3War in Ukraine: MEPs Unlock Emergency Funds for Refugees,” European Parliament (2022).

4Russia Ukraine Crisis Overview,” Accenture (2022); “Global Incident Report: Russia-Ukraine Crisis March 25,” Accenture (2022); “Global Indirect Report: Threat Actors Divide Along Ideological Lines over the Russia-Ukraine Conflict on Underground Forums,” Accenture (2022).

5White House tells CEOs that Russian Cyber Attack on US is ‘coming’,” Financial Times (2022).

6Over 600 Companies Have withdrawn from Russia—but Some Remain,” Yale School of Management (2022); “Russia’s war is creating corporate winners and losers,” The Economist (2022).

7 Accenture Research analysis of Interos and FactSet. 2,100+ US companies and 1,200+ EU companies have Tier 1 suppliers in Russia. Those numbers expand sharply when considering sub-contractors: 190,000+ US companies and 109,000+ EU companies have Tier 2 and 3 suppliers in Russia.

8 Estimates from Morgan Stanley, Barclays, Goldman Sachs, BNP Paribas, Credit Suisse and J.P. Morgan 2022 GDP & Inflation Outlooks, as well as the OECD, IMF, and European Commission. Data as of 21st March 2022.

9 Oxford Economics’ Global Economics Database. Pre-conflict refers to forecast as of December 2022.

10A 10-Point Plan to Reduce the European Union’s Reliance on Russian Natural Gas,” International Energy Agency (2022); “Russian supplies to global energy markets”, International Energy Agency (2022). “Russia’s war is creating corporate winners and losers,” The Economist (2022).

112021/22 Grain Trade in Flux Amid Russia-Ukraine Conflict,” US Department of Agriculture Foreign Agricultural Service (2022).

12 Accenture Research analysis of University of Michigan Consumer Survey for US; and Consumer Sentiment Survey for EU.

13 See, for example: Adam S. Posen, “The end of globalization?,” Foreign Affairs (2022); Martin Wolf, “Russia’s war will remake the world,” Financial Times (2022); Josh Zumbrun, “Economic blacklist of Russia marks new blow for globalization,” The Wall Street Journal (2022).

14 The World Bank database

15 Accenture Research analysis of Global Trade Alert database, accessible at: Data is adjusted for reporting lags, with industrial policy interventions including: export supports, import curbs, licensing, quotas, subsidies and tariffs.

16DG Okonjo-Iweala tells sustainability conference “trade is part of the solution to challenges we face,” World Trade Organization (2022).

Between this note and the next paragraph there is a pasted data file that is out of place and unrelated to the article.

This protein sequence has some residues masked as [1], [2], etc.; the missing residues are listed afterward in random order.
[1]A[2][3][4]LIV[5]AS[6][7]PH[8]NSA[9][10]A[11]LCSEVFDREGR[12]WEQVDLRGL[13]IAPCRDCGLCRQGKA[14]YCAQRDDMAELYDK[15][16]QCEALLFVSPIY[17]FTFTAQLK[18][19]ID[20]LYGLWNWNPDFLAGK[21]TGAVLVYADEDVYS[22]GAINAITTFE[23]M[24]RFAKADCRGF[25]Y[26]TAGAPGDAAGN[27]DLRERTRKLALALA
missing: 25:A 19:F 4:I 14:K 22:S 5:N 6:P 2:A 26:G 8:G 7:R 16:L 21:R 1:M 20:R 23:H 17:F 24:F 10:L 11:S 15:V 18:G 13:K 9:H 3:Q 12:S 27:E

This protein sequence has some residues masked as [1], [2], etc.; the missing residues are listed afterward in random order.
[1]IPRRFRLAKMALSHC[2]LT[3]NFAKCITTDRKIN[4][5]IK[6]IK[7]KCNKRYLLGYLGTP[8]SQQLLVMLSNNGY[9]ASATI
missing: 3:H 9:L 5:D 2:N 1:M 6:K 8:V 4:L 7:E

17 See, for example: Vigya Sharma, “This is how the conflict between Ukraine and Russia could impact climate change,” The World Economic Forum (2022); Leslie Hook and Neil Hume, “Will the Ukraine war derail the green energy transition?,” Financial Times (2022); Patricia Cohen and Stanley Reed, “Will war make Europe’s switch to clean energy even harder?,” The New York Times (2022).

18 See, for example: Arne Delfs and Carolynn Look, “Germany slashes fuel tax in $16.5 billion energy package,” Bloomberg (2022). “Maryland, Georgia pause gas taxes with prices near record highs,” The Wall Street Journal (2022). Chiara Albanese and Alberto Brambilla, “Italy could revive coal plants to break Russia energy dependence,” Bloomberg (2022).

19 See, for example: “Netherlands ramps up plan for doubling offshore wind capacity by 2020,” Reuters (2022); “The Med gets first offshore wind farm as Italy vows energy revolution,” France 24 (2022); “Germany to speed renewables push due to Ukraine crisis,” Reuters (2022).

20 Based on mapping Oxford Economics’ World Economic Prospects estimates to our scenarios. Data as of 8th April 2022. Pre-conflict refers to forecast as of Jan 2022.

21 Based on mapping Oxford Economics’ World Economic Prospects estimates to our scenarios. Data as of 8th April 2022. Pre-conflict refers to forecast as of Jan 2022.

22Ukraine Invasion May Lead to Worldwide Food Crisis, Warns UN,” The Guardian (2022).

23 Accenture Research analysis of OECD World Input Output tables.

24 Accenture Research analysis of OECD World Input Output tables.

25Europe’s Automakers Scramble to Replace Ukrainian Auto Parts,” Automotive News (2022).

26Business Futures: Signals of Change,” Accenture (2021).

27State of Cybersecurity Resilience 2021: How aligning security and the business creates cyber resilience,” Accenture (2021).

28Accenture and MIT Team to Create a Supply Chain Resilience Stress Test,” Accenture (2020).

29Business Futures: Signals of Change,” Accenture (2021).

Michael Brueckner

Senior Managing Director, Growth & Strategy Lead, Europe

Kathleen O’Reilly

Global Communications, Media and Technology Industry Practices Chair

Svenja Falk

Managing Director, Accenture Research

Michael Moore

Principal Director – Thought Leadership, Accenture Research


The war in Ukraine
The state of cybersecurity resilience 2021
How visibility delivers supply chain resilience
Business Futures 2021: Signals of change